obsolete: see for instance http://ftp.vim.org/pub/vim/patches/7.2/README
                                  listing all the bugfixes since Vim 7.2.0 came out (as a one-line summary
                                  of each of them).

                                  So, at the time I was still on Windows, when Steve Hall started
                                  publishing "more up to date" versions than the 6.1.0 (or was it 6.2.0?)
                                  available on the vim.org site, I used them. And then something happened,
                                  and those Vim versions stopped being upgraded: that's when I learnt how
                                  to do it myself, found out that it wasn't that hard, and published the
                                  result of my experiments as a HowTo page for Windows and some
                                  installable zipfiles for Windows (that was when the first 7.0 alpha
                                  versions happened, so for a time I published both 7.0aa builds and 6.3.x
                                  or 6.4.x). Then my computer broke down, and Steve took up again the
                                  tools fallen from my hands. When I scrapped Windows for a Linux-only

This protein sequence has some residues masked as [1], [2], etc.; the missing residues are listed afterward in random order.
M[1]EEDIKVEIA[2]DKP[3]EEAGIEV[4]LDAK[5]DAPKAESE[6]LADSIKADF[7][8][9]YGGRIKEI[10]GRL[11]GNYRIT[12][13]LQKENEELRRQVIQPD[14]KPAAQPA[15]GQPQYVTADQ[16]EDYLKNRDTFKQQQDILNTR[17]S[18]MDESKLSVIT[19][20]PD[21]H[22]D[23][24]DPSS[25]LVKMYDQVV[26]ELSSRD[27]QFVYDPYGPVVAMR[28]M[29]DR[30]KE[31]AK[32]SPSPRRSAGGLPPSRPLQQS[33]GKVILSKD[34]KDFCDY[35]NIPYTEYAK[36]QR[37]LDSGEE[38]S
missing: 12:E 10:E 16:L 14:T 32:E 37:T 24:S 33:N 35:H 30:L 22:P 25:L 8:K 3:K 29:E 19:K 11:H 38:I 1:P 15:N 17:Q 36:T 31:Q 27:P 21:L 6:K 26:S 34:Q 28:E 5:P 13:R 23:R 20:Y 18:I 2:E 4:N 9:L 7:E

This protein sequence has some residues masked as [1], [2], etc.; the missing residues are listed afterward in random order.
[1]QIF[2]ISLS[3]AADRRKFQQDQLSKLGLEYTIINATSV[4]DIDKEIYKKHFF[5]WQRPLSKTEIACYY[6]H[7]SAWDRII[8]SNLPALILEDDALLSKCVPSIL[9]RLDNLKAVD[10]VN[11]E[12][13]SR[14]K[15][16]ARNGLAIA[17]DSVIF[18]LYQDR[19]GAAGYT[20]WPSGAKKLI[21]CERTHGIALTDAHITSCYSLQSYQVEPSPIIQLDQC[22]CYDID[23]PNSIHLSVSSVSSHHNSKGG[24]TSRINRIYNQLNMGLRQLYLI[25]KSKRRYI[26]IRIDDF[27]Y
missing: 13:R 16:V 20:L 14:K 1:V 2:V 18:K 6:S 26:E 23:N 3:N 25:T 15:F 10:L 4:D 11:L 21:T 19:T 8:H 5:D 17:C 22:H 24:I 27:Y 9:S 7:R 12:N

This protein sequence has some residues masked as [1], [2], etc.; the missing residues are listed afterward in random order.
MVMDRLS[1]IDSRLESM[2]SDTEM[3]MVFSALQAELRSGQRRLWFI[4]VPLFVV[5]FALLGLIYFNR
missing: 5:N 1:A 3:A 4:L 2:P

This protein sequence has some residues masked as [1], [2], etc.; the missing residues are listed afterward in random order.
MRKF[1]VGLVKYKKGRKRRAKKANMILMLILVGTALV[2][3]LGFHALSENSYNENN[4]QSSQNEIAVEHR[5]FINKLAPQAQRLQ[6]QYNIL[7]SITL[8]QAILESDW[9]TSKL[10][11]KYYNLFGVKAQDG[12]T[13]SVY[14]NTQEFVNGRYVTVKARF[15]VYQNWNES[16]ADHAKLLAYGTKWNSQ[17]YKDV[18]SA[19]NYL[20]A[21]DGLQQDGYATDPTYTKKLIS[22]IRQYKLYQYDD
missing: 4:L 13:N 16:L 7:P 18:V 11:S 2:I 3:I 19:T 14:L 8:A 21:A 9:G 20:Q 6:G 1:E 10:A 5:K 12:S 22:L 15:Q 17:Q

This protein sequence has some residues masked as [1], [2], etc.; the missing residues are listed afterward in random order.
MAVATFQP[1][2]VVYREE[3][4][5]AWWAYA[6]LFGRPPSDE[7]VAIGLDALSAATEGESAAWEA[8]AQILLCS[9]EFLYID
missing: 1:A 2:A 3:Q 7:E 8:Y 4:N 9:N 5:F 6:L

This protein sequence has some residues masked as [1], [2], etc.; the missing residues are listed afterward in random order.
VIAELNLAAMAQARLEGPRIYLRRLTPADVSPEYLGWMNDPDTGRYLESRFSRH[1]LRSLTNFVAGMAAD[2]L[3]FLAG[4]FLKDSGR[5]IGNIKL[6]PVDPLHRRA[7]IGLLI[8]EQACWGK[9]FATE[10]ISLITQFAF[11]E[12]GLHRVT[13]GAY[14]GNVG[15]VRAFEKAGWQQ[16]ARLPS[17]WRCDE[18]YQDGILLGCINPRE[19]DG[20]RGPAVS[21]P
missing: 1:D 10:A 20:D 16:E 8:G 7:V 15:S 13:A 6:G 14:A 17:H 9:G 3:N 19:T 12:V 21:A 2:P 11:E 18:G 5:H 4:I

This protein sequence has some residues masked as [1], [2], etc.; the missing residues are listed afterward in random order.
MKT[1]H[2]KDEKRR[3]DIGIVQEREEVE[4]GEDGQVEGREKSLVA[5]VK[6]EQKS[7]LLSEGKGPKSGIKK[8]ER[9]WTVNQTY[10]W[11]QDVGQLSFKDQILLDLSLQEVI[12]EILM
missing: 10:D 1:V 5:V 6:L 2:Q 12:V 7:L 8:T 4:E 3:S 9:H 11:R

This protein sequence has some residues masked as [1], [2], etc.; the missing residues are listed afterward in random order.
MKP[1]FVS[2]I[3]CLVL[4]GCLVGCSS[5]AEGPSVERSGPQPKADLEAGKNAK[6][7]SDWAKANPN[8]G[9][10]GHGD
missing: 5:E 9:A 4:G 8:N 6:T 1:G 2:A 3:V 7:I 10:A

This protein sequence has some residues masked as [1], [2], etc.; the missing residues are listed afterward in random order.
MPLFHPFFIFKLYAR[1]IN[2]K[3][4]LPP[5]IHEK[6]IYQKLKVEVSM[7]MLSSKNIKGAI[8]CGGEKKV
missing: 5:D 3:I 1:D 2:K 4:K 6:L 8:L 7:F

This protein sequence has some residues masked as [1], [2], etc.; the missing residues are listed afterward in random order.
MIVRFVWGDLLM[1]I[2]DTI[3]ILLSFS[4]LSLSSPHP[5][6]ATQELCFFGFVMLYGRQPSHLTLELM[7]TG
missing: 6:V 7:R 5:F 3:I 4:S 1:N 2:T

box, I found out that my distro's Vim versions were much "slower to
                                  update" than what I was accustomed to, so I learnt "the Unix way" of
                                  building Vim. Again, it isn't really hard once you get the hang of it:
                                  that's the origin of my Unix/Linux HowTo page.

                                  Some bugfixes and enhancements have been very important for me, for
                                  instance when the ++ff modifier started being obeyed in all cases, even
                                  with 'fileformats' nonempty, or when glyphs for Unicode codepoints above
                                  U+FFFF started to appear correctly in gvim. Other people have other
                                  priorities. So I compile Vim as soon as a patch is published that is
                                  relevant on my system, and with all patches to date in sequence, even